Increasing McKinney-Vento Homelessness Funding Would House 40,000 More People Across U.S.
New Jersey advocates are urging U.S. Senators Robert Menendez and Cory Booker and U.S. Representative Rodney Frelinghuysen to support a $217 million increase in FY 18 funding for the McKinney-Vento Homelessness Assistance Grants program.
Almost 40 organizations and individuals from across New Jersey signed letters to Senators Menendez and Booker. This number included 8 organizations located in Representative Frelinghuysen‘s district who signed the letter to him.
Increasing McKinney-Vento funding to $2.6 billion would house approximately 40,000 more people nationally than were housed last year. This funding increase would allow New Jersey to make significant progress toward ending homelessness.
NJCounts 2017, the statewide point in time count of the homeless, found 8,532 homeless men, women and children, in 6,340 households, across the state of New Jersey. This number decreased by 409 persons (4.6%) from 2016.
NJCounts 2017 counted individuals who were homeless on the night of January 24, 2017.
This number includes some of the most vulnerable members of our community – veterans, families with children, chronically homeless people with disabilities, and unaccompanied youth.
The increasing gap between incomes and rents affects many members of our community. According to the National Low Income Housing Coalition‘s Out of Reach Report, in New Jersey, a family must earn an hourly wage of $27.31, far more than the state’s average hourly wage of $17.86 or the $8.41 minimum wage.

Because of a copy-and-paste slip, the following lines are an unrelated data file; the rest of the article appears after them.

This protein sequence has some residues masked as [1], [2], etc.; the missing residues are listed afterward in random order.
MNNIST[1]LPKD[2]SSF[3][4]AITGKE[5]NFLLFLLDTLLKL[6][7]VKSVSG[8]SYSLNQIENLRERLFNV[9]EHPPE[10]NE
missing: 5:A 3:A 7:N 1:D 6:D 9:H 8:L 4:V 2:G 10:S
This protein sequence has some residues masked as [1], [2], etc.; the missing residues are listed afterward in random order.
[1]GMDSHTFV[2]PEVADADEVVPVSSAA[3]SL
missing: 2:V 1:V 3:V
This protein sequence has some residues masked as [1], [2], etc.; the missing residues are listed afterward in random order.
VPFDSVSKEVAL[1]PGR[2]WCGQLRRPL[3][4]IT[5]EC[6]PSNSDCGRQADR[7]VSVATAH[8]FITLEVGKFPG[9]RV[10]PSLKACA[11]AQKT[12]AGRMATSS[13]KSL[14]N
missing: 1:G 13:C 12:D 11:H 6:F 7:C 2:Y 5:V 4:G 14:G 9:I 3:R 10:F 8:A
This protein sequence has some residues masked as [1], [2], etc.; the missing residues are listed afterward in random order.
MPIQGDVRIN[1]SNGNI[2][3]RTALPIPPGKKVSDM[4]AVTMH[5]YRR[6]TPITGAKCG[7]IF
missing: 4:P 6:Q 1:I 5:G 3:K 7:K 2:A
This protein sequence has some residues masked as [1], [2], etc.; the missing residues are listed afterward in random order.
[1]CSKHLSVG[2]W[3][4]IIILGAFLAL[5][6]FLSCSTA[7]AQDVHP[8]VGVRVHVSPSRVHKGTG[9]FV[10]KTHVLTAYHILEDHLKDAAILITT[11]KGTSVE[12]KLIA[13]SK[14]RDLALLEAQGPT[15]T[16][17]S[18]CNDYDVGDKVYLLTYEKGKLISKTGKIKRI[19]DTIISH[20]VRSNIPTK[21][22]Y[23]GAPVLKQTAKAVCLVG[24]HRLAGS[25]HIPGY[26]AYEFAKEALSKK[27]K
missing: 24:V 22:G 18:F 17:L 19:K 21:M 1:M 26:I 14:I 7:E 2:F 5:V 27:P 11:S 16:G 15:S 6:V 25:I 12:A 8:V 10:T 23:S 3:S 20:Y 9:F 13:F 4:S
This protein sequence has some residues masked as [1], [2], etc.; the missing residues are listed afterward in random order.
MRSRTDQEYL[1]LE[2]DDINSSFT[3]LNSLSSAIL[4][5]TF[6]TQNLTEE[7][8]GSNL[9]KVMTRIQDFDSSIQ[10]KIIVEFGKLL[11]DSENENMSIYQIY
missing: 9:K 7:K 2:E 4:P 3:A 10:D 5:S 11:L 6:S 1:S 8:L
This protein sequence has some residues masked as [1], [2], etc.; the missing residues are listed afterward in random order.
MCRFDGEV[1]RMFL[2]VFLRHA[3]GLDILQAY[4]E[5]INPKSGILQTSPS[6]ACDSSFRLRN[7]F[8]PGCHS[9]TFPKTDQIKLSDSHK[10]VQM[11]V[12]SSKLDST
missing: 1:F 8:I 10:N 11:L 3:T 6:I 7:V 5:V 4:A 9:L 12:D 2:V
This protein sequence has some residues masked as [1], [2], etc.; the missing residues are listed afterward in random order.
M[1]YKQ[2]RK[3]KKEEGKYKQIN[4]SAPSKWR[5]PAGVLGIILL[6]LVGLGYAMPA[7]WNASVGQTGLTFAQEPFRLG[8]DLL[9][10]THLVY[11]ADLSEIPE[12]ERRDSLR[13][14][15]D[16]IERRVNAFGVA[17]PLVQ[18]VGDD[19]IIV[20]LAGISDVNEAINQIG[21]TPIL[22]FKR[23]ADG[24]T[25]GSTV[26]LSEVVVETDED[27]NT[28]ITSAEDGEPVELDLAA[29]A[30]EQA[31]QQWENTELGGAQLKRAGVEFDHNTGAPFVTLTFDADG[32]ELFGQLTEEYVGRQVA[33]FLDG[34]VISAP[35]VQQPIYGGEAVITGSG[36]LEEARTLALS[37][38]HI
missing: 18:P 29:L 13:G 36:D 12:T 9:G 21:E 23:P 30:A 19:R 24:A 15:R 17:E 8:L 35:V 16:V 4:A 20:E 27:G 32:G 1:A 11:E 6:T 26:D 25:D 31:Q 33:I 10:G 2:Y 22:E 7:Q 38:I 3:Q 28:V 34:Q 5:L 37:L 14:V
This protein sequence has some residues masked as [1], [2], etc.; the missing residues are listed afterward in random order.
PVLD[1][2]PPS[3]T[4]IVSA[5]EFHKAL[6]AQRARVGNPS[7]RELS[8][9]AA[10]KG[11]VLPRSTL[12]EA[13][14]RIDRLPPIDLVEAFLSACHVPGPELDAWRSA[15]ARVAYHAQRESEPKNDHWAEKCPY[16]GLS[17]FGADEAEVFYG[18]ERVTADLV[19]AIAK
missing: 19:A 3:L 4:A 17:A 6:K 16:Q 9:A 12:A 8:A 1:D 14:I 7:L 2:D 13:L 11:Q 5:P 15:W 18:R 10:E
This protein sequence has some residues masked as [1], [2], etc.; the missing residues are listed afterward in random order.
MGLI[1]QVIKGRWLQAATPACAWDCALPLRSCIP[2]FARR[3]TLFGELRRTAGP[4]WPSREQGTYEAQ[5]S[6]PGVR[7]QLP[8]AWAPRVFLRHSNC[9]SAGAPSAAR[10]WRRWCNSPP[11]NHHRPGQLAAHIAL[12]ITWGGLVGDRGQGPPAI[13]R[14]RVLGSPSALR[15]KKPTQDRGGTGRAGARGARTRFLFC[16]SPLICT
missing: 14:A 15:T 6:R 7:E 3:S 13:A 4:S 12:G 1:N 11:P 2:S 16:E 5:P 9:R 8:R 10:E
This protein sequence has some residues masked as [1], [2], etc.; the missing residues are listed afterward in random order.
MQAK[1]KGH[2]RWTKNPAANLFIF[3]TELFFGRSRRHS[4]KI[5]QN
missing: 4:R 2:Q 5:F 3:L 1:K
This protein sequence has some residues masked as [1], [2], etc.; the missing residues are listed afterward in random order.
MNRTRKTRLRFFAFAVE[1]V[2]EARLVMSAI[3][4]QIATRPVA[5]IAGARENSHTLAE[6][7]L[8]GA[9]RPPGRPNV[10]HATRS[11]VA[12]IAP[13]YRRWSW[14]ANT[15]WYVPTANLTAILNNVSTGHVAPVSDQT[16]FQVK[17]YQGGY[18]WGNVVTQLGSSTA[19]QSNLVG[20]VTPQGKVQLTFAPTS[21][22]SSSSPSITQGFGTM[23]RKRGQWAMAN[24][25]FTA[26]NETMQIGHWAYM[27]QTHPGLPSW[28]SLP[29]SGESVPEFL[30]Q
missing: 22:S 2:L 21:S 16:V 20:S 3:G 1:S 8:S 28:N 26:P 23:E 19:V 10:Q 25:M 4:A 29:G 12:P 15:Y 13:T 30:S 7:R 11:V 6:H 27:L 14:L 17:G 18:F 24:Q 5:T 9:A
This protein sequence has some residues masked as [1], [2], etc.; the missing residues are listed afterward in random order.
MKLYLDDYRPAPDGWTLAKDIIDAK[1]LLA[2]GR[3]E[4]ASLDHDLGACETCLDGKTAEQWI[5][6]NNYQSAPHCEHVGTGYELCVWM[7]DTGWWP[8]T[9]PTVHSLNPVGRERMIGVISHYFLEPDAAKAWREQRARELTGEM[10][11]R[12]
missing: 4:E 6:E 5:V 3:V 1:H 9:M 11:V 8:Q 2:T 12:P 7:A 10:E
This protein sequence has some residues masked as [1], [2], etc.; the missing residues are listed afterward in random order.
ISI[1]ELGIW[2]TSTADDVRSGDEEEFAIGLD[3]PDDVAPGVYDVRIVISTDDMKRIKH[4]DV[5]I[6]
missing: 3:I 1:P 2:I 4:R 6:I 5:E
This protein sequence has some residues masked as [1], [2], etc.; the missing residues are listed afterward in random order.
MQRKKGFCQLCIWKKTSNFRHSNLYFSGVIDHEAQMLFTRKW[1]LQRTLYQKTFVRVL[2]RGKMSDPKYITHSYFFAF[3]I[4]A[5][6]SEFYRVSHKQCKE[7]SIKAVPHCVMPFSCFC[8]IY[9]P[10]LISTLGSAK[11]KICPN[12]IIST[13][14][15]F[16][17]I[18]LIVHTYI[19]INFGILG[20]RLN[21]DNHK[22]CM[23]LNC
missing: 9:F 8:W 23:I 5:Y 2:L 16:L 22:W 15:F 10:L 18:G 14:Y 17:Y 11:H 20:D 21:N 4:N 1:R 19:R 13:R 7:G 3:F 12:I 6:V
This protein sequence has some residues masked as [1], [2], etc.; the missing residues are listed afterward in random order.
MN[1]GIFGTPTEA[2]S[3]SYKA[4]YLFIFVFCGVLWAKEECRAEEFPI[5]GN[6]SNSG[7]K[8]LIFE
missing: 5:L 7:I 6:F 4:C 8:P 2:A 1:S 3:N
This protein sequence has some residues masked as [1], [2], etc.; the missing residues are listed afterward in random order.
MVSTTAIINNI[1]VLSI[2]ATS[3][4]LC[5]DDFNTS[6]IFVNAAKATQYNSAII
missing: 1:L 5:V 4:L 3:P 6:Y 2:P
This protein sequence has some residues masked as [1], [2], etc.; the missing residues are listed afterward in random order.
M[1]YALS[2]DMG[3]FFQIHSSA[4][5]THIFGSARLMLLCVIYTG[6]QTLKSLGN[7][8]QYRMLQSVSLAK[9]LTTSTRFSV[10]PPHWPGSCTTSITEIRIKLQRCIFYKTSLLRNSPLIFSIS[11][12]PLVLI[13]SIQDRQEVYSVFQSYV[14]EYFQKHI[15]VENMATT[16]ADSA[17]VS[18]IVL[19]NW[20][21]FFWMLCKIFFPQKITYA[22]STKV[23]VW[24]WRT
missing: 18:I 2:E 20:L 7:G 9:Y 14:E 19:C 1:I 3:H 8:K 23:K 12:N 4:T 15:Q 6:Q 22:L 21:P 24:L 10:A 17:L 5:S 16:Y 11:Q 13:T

The Fair Market Rent (FMR) for a two- bedroom rental in New Jersey is $1,420/month. A family must earn $56,810 annually to make this affordable. A minimum wage worker would have to work 129 hours per week year-round to be able to afford a two-bedroom home at FMR.
New Jersey employs evidence-based approaches that move people quickly into permanent housing. These approaches are consistently supported and incentivized by Congress and the U.S. Department of Housing and Urban Development (HUD.)
The progress in ending homelessness in New Jersey results from a broad community effort. This effort includes a systemic approach from our Continuum of Care (CoC) leadership, support from local and state government, buy-in from private and public stakeholders, and generosity from local and state-level philanthropy.
Federal funding provided by HUD’s McKinney-Vento Homeless Assistance Grants program and other targeted homeless assistance programs is central to this effort. This funding is essential in our fight against homelessness.
Allowing people to remain unsheltered and unsafe on the streets, or to cycle through costly crisis systems, is immoral and expensive. We are grateful for the federal funding provided to allow New Jersey to respond to the crisis of homelessness, and are particularly appreciative of the $133 million increase to McKinney-Vento in the FY 17 spending bill.
However, our work is not done, and we need your increased investment to continue our progress. Current federal funding levels, even when strategically leveraged locally, will not be sufficient for us to meet the rising numbers of people experiencing in our community.